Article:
The Dora winners were announced last night. I don’t think there were any big surprises in the opera category. The COC’s Rusalka scooped most awards with four including Outstanding Production. The other three were Outstanding Direction (David McVicar), Outstanding Musical Direction (Johannes Debus) and Outstanding Achievement in Design (Lighting) (David Finn). It was probably the best thing overall the COC has done in a long time so not shocked.
Yvette Nolan and Dean Burry won the Outstanding New Opera category for Shanawdithit. I’m delighted about this one as I had rather more personal emotional investment in this project than most things I see and it was an important project in so many ways. Marnie Breckenridge received the Dora for Outstanding Performance by an Individual for her performance in Jacqueline. Also well deserved and a wee but surprising as there was every reason to give this one to Sondra Radvanovsky and usually that kind of name recognition wins out. In any event two big wins for Tapestry (and a nod to Opera on the Avalon for being a smaller regional company prepared to invest in something relevant).
Finally, Soundstreams presentation of Two Odysseys: Pimooteewin / Gállábártnit won Outstanding Performance by an Ensemble. In this case Nicole Joy-Fraser, Karen
Weigold, Vania Chan, Deantha Edmunds, Jennifer Taverner, Rebecca Cuddy, Bó Bárdos, Michelle Lafferty, Jonathan MacArthur, Mitchell Pady, Evan Korbut, Bryan Martin and Neil Aronof. This was another fascinating show that deserved some recognition.
So, yes, the eight hundred pound gorilla came out on top but hardly by a knock out.
The Dora award nominations are in. The most interesting thing is that the COC doesn’t dominate the Opera category this year. In fact Tapestry has most nominations with thirteen. In general, it was really nice to see new “committed” opera dominating the list rather than the usual stuff. Indigenous themes did very well too which is very pleasing. Loads of nominations for Shanawdithit, including Best Performer in a Leading Role for Marion Newman, which pleases me greatly. Good to see FAWN’s Pandora and Soundstreams’ Two Odysseys: Pimooteewin / Gállábártnit featuring along with LooseTea’s Singing Only Softly/The Diary of Anne Frank: Operas from the Secret Annex. There was one surprise in the list of COC nominations. I’m actually quite shocked that Speranza Sperucci didn’t get nominated for her conducting of Barber of Seville; a really remarkable performance. And one non-surprise; multiple nominations for Rusalka which might just be the best thing the COC have done in quite a while.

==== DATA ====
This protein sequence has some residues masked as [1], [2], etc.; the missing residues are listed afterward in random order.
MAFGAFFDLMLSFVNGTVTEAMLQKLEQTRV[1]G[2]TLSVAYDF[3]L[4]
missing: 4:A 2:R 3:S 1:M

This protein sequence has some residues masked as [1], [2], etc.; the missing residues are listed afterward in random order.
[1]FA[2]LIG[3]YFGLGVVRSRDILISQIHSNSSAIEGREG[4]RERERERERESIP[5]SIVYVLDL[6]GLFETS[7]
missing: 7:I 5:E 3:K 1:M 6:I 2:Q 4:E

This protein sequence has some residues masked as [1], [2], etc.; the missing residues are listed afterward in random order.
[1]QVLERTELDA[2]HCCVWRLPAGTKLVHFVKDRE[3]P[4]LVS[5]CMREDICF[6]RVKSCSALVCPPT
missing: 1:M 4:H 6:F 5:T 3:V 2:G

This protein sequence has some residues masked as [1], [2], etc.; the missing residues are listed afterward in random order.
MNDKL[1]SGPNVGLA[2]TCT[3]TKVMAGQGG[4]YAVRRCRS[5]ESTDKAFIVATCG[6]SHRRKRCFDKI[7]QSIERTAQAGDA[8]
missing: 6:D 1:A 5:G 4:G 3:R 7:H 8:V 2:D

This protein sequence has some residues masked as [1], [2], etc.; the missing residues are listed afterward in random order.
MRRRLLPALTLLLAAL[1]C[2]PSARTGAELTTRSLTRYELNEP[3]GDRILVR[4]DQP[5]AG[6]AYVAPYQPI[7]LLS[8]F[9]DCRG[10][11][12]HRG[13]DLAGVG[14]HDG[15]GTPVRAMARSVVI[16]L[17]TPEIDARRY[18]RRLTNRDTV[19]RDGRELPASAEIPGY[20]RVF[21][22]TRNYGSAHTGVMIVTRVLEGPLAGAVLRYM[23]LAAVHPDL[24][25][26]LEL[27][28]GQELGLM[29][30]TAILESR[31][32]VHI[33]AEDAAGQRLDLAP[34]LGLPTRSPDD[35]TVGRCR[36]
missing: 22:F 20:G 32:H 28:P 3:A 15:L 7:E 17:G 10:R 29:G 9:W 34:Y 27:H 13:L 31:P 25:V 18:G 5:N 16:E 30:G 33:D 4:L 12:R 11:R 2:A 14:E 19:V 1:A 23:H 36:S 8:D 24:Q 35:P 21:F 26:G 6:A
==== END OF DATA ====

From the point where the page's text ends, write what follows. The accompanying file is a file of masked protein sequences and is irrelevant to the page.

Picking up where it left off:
So now we can all speculate on who the eventual winners will be.
Those clever folks at Tapestry have just announced a “cancellation proof” 2020/21 season. Basically it’s set up so that shows can be given for a live audience or as a webstream or some hybrid solution as circumstances evolve.
Soundstreams have announced their 2020/21 season and hopefully we will get to see some of it! As ever there’s loads of good stuff starting with Steve Reich being in Toronto for his 85th birthday in April 2021. Other stuff that gets me excited includes:
Huang Ruo’s The Book of Mountain and Seas as part of 21C at Koerner in January 2021. This features the vocal ensemble Ars Nova Copenhagen and puppets!
Chan Ka Nin’s A Dragon’s Tale. It’s a co-pro with Tapestry and promises a waterfront extravaganza of western and eastern musical traditions. That’s coming in June next year.
May 2021 sees a line up of Toronto’s finest performing works by Claude Vivier plus a new commission from Christopher Mayo. That’s going to be in the very intimate Temerty Theatre at the RCM
Plus Electric Messiah, Encounters and more. Full details here.
If you missed the livestream of Tapestry Songbook X it’s on again tonight. And it appears there is going to be a virtual party. Here’s what’s up…. (according to Tapestry):
Two weeks ago, we livestreamed Songbook X, a concert featuring Krisztina Szabó, mezzo-soprano, and Chris Foley, collaborative pianist. This reimagined concert united us in community at a time when we needed it most. We heard from folks who had a candle-light dinner as they watched and others who recognized friends in the livechat who they hadn’t heard from in a while. Join us for the show and get social! Invite a friend, plan your snacks and drinks, and join us for a night of beautiful piano and vocal music.